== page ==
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The rate of tickets issued averaged 23,000 every day between April 2021 and March 2022, analysis of Driver and Vehicle Licensing Agency (DVLA) data indicated – an increase of more than 50 percent compared with four years earlier.
Last month, the Government withdrew a long-awaited code of practice aimed at eradicating some of the sector’s worst actions following a legal challenge by parking companies.
The figures represent the number of times companies obtained records from the DVLA to chase car owners for alleged infringements in private car parks such as at shopping centres, leisure facilities and motorway service areas. Tickets can cost drivers up to £100.
The total issued in the last financial year exceeds the previous record total of 8.4 million in 2019/20.
Steve Gooding, director of motoring research charity the RAC Foundation, said more companies were entering the market to “demand more penalty payments from motorists” at the same time the sector was “pressing government to water-down its long-awaited reforms”.
He added: “A cynic might suspect the industry continues to expand, confident it can water down the final changes so much that there is little impact on its activities.
“We would hope that these eye-watering numbers will stiffen ministers’ resolve to stick to their guns and get their much-needed code of practice and caps on charges in place pronto.”
Private parking businesses have been accused of using misleading and confusing signage, aggressive debt collection and unreasonable fees.
The code of practice, which was due to come into force before 2024, stated that the cap on tickets for some parking offences should be halved to £50.
The withdrawal pending a review of charges could lead to a further delay in its implementation.
A Department for Levelling Up, Housing and Communities spokesman said: “We’re determined to end rip-off parking practices, and it’s very disappointing that some in the parking industry are resisting this.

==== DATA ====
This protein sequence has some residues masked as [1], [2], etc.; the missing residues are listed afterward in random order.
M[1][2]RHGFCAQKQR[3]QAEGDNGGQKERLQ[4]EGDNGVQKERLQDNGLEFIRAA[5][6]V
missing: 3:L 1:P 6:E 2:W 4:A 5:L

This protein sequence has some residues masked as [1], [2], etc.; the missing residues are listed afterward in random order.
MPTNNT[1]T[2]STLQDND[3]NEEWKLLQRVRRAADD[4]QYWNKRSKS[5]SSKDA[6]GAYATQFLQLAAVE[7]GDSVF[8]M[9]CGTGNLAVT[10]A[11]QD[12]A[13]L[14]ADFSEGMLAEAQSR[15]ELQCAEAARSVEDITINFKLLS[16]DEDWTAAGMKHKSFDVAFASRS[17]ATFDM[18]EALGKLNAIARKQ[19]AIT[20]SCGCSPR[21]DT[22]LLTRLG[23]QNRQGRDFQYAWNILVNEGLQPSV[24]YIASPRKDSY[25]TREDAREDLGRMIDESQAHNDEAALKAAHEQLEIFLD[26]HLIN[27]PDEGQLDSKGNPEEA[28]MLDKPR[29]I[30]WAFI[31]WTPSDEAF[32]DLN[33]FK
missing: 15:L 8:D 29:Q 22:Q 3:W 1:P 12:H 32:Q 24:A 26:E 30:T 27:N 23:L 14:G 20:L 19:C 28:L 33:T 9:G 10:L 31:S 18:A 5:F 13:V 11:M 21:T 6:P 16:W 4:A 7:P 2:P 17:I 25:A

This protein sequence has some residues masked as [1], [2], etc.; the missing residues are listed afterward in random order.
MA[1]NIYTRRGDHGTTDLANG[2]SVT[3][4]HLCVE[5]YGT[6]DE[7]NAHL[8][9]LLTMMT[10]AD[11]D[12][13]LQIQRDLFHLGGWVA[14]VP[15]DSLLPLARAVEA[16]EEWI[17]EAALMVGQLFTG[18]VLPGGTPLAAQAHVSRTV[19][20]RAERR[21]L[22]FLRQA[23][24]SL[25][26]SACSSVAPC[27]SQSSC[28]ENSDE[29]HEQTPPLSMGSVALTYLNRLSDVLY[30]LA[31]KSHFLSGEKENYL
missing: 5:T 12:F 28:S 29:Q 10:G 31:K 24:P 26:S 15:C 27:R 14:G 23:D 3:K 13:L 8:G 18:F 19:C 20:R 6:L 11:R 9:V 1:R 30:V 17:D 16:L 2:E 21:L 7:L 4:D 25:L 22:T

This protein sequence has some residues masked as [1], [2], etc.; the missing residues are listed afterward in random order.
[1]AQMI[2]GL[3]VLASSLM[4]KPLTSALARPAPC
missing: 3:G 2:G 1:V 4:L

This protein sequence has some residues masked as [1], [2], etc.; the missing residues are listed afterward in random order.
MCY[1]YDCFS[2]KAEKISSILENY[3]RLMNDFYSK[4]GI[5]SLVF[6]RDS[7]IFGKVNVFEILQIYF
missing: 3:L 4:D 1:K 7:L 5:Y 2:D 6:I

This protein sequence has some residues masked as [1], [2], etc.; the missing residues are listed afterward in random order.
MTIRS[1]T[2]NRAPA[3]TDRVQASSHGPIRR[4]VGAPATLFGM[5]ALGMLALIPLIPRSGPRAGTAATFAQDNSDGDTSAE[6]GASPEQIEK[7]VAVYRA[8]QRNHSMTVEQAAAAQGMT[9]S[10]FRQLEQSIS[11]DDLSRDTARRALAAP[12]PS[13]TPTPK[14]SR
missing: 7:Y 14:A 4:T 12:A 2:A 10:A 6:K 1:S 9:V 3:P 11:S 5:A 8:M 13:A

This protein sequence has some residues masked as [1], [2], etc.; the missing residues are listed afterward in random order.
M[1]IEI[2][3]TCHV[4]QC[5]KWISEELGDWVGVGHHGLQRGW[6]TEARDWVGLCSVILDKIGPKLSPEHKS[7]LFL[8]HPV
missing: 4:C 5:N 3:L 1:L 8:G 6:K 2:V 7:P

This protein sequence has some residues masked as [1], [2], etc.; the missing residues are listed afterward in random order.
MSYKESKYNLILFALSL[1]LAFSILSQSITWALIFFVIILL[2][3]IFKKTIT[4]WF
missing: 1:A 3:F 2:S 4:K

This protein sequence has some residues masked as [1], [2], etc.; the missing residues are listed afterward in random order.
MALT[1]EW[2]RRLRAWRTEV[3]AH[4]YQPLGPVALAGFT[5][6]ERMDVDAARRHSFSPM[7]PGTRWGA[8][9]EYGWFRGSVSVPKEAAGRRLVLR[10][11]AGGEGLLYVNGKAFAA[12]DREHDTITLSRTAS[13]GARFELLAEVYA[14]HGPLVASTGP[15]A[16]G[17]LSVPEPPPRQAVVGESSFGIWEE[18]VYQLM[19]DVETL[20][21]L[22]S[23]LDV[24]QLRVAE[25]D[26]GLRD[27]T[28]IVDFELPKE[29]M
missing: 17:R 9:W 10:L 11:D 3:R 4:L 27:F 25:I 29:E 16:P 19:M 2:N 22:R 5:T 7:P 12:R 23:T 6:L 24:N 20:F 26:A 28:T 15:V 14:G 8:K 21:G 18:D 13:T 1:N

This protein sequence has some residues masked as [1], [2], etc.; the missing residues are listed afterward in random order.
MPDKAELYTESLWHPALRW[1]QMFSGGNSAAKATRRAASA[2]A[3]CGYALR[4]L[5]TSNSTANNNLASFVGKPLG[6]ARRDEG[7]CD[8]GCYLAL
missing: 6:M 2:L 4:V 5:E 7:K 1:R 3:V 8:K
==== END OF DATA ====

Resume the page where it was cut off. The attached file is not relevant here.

“We will continue to work with industry and consumer groups to introduce our new Parking Code of Practice as quickly as possible.”
Some 177 parking management businesses requested car owner records in the year to the end of March, up from 151 during the previous 12 months. ParkingEye was the biggest buyer in 2021/22 with 1.8 million records.
The DVLA charges private companies £2.50 per record. The agency says its fees are set to recover the cost of providing the information, and it does not make any money from the process.
Speaking to GB News earlier this week, a specialist in challenging the validity of parking tickets, said not enough people challenged their fines.
He told Eamonn Holmes: “If you look at the cases that have gone to adjudicators, on average the motorist wins more than 50 percent of those appeals.
“And in 25 percent of those appeals, the councils give up before the hearing.
“The private parking ticket operators operate in a much more different way, they’re there to make profit and some would say they don’t care how they do it.”
He added: “Councils are not permitted by law to make a profit, they can only recover their costs of roads etc.
“If you’re attending a hospital appointment and you parked on the road, councils will, in the main, be quite understanding.
“Private companies are much more difficult but not impossible.”
Dean Russell, the Tory MP for Watford, who voiced his concern about the issue on his website earlier this year, said: “I support the Government in its determination to end these totally unfair practices.
“It is not right that people who are already struggling with the cost of living risk being ripped-off by some operators that only see drivers as cash machines fining them at the first possible opportunity.
“As someone who worked for a car parking company part time for many years whilst a student, I know most car park operators are fair with customers, but it should not be allowed for those few cowboy operators who want to take advantage of drivers to think they can get away with a modern form of highway robbery.”
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